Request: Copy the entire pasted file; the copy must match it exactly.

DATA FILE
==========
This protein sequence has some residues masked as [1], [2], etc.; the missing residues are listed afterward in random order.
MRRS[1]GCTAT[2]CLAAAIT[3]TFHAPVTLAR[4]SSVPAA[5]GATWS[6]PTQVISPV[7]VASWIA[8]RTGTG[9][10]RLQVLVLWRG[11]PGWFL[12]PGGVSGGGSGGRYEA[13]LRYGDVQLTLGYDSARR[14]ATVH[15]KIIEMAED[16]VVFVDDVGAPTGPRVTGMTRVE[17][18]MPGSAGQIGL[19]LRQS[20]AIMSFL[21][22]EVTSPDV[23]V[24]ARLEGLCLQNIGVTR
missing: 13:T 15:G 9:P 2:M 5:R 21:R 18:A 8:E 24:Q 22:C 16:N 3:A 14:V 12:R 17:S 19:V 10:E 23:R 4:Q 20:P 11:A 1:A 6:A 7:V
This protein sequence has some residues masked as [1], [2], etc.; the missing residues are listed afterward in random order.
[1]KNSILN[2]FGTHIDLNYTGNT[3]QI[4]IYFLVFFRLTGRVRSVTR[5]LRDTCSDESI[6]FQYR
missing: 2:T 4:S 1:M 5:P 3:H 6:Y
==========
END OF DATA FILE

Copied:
This protein sequence has some residues masked as [1], [2], etc.; the missing residues are listed afterward in random order.
MRRS[1]GCTAT[2]CLAAAIT[3]TFHAPVTLAR[4]SSVPAA[5]GATWS[6]PTQVISPV[7]VASWIA[8]RTGTG[9][10]RLQVLVLWRG[11]PGWFL[12]PGGVSGGGSGGRYEA[13]LRYGDVQLTLGYDSARR[14]ATVH[15]KIIEMAED[16]VVFVDDVGAPTGPRVTGMTRVE[17][18]MPGSAGQIGL[19]LRQS[20]AIMSFL[21][22]EVTSPDV[23]V[24]ARLEGLCLQNIGVTR
missing: 13:T 15:G 9:P 2:M 5:R 21:R 18:A 8:E 24:Q 22:C 16:N 3:A 14:V 12:R 17:S 19:V 10:E 23:R 4:Q 20:P 11:A 1:A 6:A 7:V
This protein sequence has some residues masked as [1], [2], etc.; the missing residues are listed afterward in random order.
[1]KNSILN[2]FGTHIDLNYTGNT[3]QI[4]IYFLVFFRLTGRVRSVTR[5]LRDTCSDESI[6]FQYR
missing: 2:T 4:S 1:M 5:P 3:H 6:Y